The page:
And, combined with a Pug’s inability to cool herself properly, this can result in overheating very quickly.
The extra weight will also put more strain on the Pug’s back. This strain can worsen any existing spinal problems and cause arthritis.
When you add in extra fat, a Pug’s skinfolds often become larger and more pronounced.
This increases the risk for infections. Plus, it is also more difficult to notice an infection with so much extra fat hanging around.
Dogs aren’t healthy when they’re obese. But a Pug is even more affected than your average canine.
Obesity can have significant effects on health very quickly.
If your Pug is overweight, it is essential to get her to shed those extra pounds quickly and safely.
Helping Your Fat Pug Lose Weight
Luckily, helping your Pug lose weight is not complicated.
Just like humans, for your Pug to lose weight, you must create a caloric deficit. In other words, they need to burn more calories than they lose.
This deficit will cause the body to consume extra fat for energy. Over time, this will result in a skinnier, healthier Pug.
This is done in two major ways: diet and exercise.
If you feed your Pug treats regularly, your first step is to cut them out completely.
While it might be difficult to deny your adorable Pug, treats have little nutritional value and can tack on many extra calories.
Depending on how many treats you feed your Pug, this might be all you need to do. Some Pugs show improvement after treats are cut out.
Swap Fatty Treats for Training Treats
Next, you should switch out training treats for a healthier alternative.
Switch out any processed, unhealthy training treats or regular meals for something healthier.
Chicken is often a good alternative, as are many veggies if you can get your pooch to eat them.
Reduce meal quantities
Finally, begin cutting back on your dog’s regular meals.
Your vet will give you advice on how to do this in a safe way.
Typically it involves offering your Pug a third less food for a four-day period, and then checking their weight again.
Once the desired weight is lost, you might need to add a little extra food to help her maintain her new healthy weight. But you should still be stingy with treats.
Exercise if possible
Exercise can also be useful to help your canine lose weight.
However, due to a Pug’s difficulty exercising, it is often a better idea to focus on dietary change over exercise.
If you do decide to exercise your Pug, keep sessions very short and watch for signs of exhaustion and overheating.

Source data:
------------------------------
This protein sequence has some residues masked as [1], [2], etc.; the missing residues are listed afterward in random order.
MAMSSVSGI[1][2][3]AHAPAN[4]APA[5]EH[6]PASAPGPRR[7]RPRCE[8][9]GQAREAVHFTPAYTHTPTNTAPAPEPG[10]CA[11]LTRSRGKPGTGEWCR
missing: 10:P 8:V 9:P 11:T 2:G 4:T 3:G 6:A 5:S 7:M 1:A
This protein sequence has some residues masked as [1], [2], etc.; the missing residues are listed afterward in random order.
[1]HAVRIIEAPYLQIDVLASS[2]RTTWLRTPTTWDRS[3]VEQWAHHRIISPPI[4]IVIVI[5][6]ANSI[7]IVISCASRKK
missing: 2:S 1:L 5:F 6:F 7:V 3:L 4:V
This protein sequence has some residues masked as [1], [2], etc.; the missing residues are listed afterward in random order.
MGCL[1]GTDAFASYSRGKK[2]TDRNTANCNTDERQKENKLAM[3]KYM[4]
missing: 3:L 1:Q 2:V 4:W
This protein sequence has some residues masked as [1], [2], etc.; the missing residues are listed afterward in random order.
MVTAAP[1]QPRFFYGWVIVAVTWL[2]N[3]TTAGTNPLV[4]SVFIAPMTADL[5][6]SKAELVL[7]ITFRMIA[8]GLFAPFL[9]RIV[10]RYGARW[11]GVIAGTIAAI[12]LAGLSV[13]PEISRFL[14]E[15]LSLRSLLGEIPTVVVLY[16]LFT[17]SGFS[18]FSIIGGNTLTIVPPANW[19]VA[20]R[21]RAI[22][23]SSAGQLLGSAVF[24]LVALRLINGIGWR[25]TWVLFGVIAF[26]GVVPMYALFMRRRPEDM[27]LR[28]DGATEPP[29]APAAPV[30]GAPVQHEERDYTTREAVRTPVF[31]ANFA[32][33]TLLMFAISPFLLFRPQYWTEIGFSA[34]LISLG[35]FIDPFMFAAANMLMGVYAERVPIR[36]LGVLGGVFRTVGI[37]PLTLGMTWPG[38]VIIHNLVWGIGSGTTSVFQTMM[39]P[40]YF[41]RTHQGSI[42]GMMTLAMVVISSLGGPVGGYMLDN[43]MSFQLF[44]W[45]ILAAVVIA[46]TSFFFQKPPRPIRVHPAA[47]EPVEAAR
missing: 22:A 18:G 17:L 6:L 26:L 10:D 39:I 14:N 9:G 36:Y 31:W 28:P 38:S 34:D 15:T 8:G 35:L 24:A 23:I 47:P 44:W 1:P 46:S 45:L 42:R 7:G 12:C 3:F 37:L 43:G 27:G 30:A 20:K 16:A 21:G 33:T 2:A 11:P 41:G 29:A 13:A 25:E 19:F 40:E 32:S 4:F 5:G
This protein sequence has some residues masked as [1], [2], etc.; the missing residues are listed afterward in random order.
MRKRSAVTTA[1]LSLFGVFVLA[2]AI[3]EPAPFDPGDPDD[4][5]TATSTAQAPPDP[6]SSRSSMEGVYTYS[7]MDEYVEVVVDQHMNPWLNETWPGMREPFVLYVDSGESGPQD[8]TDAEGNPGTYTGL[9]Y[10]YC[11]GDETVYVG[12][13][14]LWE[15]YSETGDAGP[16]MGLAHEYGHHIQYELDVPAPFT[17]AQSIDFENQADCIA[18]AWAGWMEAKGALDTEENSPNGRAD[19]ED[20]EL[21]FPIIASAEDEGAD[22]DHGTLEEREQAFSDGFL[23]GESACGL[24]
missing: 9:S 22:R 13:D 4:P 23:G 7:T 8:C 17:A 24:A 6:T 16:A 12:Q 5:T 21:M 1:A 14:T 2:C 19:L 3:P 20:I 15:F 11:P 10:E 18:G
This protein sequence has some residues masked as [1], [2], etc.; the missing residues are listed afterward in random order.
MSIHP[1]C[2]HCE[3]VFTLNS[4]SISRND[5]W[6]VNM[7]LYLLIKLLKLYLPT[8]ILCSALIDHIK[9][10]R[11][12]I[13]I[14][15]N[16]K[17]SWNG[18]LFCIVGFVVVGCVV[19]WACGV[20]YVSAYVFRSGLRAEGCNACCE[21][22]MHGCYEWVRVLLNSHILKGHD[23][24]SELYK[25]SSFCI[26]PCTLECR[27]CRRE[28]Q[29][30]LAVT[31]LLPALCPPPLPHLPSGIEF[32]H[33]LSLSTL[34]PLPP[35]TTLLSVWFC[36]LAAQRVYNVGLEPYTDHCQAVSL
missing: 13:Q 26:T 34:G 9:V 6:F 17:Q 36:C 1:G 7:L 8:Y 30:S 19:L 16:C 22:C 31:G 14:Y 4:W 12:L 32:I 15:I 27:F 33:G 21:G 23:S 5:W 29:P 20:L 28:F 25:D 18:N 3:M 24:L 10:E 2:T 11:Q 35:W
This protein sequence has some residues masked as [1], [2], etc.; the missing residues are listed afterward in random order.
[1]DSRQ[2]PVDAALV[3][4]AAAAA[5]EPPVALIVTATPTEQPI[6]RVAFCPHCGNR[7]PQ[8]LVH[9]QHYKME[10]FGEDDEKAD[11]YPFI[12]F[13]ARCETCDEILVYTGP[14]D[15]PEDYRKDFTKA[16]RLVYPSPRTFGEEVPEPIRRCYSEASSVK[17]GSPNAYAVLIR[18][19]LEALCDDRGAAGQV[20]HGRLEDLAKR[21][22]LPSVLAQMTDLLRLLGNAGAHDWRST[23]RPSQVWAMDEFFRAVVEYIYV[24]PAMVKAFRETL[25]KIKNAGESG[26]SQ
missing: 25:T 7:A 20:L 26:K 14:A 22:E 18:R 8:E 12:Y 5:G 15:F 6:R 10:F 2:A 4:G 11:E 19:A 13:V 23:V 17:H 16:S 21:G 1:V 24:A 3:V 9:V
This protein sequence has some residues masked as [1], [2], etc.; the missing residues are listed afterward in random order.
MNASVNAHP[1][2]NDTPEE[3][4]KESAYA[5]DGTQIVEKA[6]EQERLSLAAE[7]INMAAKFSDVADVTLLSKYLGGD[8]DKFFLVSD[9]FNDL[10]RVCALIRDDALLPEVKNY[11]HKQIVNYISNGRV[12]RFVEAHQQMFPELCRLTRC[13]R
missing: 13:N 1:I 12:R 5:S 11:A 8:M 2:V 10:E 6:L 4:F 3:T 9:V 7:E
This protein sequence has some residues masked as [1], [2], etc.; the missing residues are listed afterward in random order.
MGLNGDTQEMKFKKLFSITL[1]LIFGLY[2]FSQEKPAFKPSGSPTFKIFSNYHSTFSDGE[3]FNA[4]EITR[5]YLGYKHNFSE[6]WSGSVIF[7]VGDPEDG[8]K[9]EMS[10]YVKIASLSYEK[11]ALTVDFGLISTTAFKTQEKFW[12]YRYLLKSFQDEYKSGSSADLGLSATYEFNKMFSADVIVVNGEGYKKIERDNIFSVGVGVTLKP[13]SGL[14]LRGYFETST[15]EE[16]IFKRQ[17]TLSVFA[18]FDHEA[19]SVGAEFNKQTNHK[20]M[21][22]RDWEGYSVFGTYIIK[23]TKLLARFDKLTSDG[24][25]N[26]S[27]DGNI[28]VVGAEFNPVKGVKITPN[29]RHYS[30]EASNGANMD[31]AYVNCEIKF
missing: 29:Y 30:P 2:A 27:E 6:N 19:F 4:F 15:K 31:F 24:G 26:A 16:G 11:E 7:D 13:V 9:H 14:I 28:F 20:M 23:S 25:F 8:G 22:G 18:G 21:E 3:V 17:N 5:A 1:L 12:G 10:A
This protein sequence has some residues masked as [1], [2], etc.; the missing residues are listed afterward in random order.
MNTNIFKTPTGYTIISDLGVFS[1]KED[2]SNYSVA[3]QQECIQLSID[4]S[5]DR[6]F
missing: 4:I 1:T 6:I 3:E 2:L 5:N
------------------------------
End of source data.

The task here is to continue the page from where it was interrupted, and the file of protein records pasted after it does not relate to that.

Caring for a Fat Pug
As you might expect, allowing a fat Pug to stay fat will not improve her health.
The best way to help your pooch feel better is to help her lose the pounds she’s put on.
You want to attack the problem at the source?
Change and/or limit your dog’s diet with structured meals of diet dog food.
Get her up and active by running on a track or playing in areas where other dogs commonly are located.
A Happier Pug
By making these changes to your dog’s diet and exercise, it is likely that she will be more energetic and playful.
This means that she can interact and keep up with her family better.
Additionally, with the loss of weight, your dog will be able to maneuver around the home easier and with less assistance.
Because your dog will have lost weight, diseases and illnesses related to obesity will be less frequent and not as severe.
To help inspire others, feel free to share your Pug’s weight loss journey below.
References and Further Reading:
Liu, N.C., et al., 2017, “Conformational Risk Factors of Brachycephalic Obstructive Airway Syndrome (Boas) in Pugs, French Bulldogs, and Bulldogs,” PLOS One
O’Neill, D., et al., 2016, “Demography and Health of Pugs Under Primary Veterinary Care in England,” Canine Genetics and Epidemiology
Packer, R., 2012, “Normal for the Breed?” The Veterinary Nurse, Vol. 3, Issue 5
Roedler, F.S., et al., 2013, “How Does Severe Brachycephaly Affect Dog’s Lives? Results of a Structured Preoperative Owner Questionnaire,” The Veterinary Journal, Vol. 198, Issue 3, pgs. 606-10
Ryan, R., et al., 2017, “Prevalence of Thoracic Vertebral Malformations in French Bulldogs, Pugs and English Bulldogs with and Without Associated Neurological Deficits,” The Veterinary Journal